To mark the tenth anniversary of the highly successful Mine Ban Treaty, arms control experts are calling on President Obama to get in line with key U.S. allies and the international community by bringing the United States into the agreement. (Continue)
Letter to the Obama Administration from 67 national organizations, requesting a review of U.S. policy on landmines and cluster bombs.
Norway's Foreign Minister Jonas Gahr Støre and his ministry's Director-General for Security Policy and the High North Steffen Kongstad garnered the highest number of votes in an online poll to determine the "2008 Arms Control Person of the Year." Nine other individuals and institutions were nominated by the Arms Control Association. (Continue)
This treaty, through prohibition and a framework for action, addresses the humanitarian consequences of civilians by cluster munitions.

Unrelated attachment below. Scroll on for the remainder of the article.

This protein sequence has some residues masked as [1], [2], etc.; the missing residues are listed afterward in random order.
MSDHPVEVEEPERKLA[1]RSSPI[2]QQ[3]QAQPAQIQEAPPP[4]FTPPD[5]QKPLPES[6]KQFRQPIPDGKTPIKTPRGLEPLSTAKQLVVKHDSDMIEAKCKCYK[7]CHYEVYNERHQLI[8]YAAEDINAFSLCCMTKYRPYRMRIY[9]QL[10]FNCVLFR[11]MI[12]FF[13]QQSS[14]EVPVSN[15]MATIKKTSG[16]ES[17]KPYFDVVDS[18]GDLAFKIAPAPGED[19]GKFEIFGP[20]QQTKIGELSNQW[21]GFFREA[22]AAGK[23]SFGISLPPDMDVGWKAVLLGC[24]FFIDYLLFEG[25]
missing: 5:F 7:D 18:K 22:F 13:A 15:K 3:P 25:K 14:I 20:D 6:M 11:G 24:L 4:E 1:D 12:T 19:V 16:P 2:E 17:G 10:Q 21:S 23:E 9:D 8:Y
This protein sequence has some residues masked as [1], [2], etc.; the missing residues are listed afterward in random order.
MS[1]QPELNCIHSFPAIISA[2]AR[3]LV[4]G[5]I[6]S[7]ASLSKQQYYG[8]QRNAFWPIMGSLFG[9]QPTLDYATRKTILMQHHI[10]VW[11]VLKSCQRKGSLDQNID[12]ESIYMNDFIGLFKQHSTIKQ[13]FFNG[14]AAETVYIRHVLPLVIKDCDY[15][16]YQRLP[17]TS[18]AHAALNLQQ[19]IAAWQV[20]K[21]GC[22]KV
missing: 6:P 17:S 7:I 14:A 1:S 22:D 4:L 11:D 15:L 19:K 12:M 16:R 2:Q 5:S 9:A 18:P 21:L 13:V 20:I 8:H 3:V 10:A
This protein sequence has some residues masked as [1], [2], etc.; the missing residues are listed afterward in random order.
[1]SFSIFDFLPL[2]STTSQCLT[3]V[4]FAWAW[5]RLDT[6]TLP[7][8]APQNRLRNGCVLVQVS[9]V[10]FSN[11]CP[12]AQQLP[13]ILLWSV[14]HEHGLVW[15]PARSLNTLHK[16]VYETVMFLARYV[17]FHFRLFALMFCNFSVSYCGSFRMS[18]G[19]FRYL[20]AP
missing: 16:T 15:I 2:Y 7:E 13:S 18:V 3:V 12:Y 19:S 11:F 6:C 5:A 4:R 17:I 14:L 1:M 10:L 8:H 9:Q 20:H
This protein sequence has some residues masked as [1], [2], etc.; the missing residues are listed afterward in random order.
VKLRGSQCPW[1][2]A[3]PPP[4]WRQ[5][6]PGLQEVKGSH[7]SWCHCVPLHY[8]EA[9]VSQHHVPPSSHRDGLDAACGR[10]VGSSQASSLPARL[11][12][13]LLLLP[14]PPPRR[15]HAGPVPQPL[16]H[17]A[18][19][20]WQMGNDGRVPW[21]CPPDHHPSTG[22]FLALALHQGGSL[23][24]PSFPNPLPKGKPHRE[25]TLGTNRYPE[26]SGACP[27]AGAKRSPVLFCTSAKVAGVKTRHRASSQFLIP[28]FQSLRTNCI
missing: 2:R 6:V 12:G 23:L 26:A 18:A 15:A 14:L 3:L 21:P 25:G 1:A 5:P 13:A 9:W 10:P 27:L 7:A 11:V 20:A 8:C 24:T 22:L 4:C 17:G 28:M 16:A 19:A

President-elect Obama's national security team will have to grapple with a number of issues, including U.S. policy on certain types of conventional munitions that harm civilians. An early decision will be how to respond to the new Convention on Cluster Munitions, which 100 or more world leaders are expected to sign beginning tomorrow in Oslo. (Continue)
What is the Convention on Cluster Munitions?
Sharing many features with the 1997 Ottawa Convention on anti-personnel landmines and supported by many of the same governments, individuals and organizations that created that treaty, the Convention on Cluster Munitions calls for the clearance and destruction of virtually all existing cluster munitions. It also includes novel measures on victims' human rights and provisions for healthcare and social inclusion. (Continue)